MOBO- FRIDAY, JULY 11, 2014 12:09 PM GMT
Former America’s Next Top Model star Yaya DaCosta will play Whitney Houston, in a biopic about the singer’s life, it has been revealed. Lifetime’s early-2015 biopic Whitney Houston (working title)—directed by the singer’s Waiting to Exhale costar Angela Bassett- has just began shooting. Even though Yaya does not have the same vocal range as the late R&B diva, she has the look down to perfection, as the first promotional photo demonstrates, with its striking resemblance to the pop star’s original 1987 Whitney album cover. As for how she prepared for the shoot, she said: “I just looked at the picture and did the pose!”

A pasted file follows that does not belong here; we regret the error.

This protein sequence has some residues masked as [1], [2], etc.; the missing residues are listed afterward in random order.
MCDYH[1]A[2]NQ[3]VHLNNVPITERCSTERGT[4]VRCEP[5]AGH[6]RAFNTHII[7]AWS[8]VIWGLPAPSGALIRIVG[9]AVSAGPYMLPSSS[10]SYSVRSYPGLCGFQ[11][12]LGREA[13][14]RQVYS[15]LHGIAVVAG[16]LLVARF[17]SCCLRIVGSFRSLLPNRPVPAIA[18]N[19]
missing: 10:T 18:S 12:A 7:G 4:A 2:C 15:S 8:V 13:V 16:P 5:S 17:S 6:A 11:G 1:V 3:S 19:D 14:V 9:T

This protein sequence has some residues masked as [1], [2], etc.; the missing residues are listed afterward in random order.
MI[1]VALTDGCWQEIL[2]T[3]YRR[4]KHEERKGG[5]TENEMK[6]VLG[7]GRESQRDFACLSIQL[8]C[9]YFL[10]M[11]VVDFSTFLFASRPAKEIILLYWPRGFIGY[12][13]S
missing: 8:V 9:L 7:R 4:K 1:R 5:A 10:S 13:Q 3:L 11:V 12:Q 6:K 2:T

The biopic will focus on Whitney’s relationship with ex-husband Bobby Brown and will not address her death in 2012, which is something Bassett told TMZ she did not want to highlight.
“We’re not interested in dragging her life again through, you know, the muck. She had to play out her choices, and the consequences of them, in a very hot, glaring spotlight, but we’re not interested in dragging that through again.”
Are you excited for the Whitney biopic? Tweet us your thoughts @MOBOAwards
Author: Adenike Gboyega
NEW YORK — NEW YORK (AP) — Oprah Winfrey has heard this story before.
A wave of high-profile films about black people receives accolades. A heart-warming trend of greater on-screen equality is declared. Hollywood basks in its multiculturalism — and then returns to business as usual.